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rules." In some of the circuits, rules upon the subject have been adoptel. The second circuit is among them. In the case of Lamb v. Parkman, Mr. Justice Curtis, after saying that there were no written rules in his circuit, proceeded to state what, froin the course of decisions in similar or analogous cases, would, in his opinion, be proper guides to the exercise of the discretion of the court. If proper care is taken to avoid surprise, and to confine amendments in the appellate court to the original subject of controversy, so as not to allow matters outside of the general scope of the pleadings below to be brought in, it is difficult to see how any possible harm can come from permitting a libelant to amend his libel in such a way as to give him the full benefit of his suit as it has been begun.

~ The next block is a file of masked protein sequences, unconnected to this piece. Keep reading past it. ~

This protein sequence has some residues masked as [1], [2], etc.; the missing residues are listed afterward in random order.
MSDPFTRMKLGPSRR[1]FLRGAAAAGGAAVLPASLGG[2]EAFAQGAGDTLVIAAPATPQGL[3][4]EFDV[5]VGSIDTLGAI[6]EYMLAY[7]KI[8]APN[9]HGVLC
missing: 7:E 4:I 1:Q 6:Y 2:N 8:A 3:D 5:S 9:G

3. The finding of the board of local inspectors, and the documents connected therewith, were properly excluded. The proceeding in which the finding was made was instituted under section 4450 of the Revised Statutes, for an investigation of the facts connected with the collision, so far as they had a bearing on the conduct of the licensed officers on board the boats, and at most it only showed the opinion of the board upon the subject from the evidence adduced before them. It was offered, to use the language of counsel, "as tending to affect the evidence offered by the libelants to show that the Cotton Valley was in her proper position in the river, and had proper watches and lights set at the time of the collision.” Clearly it was not admissible for any such purpose.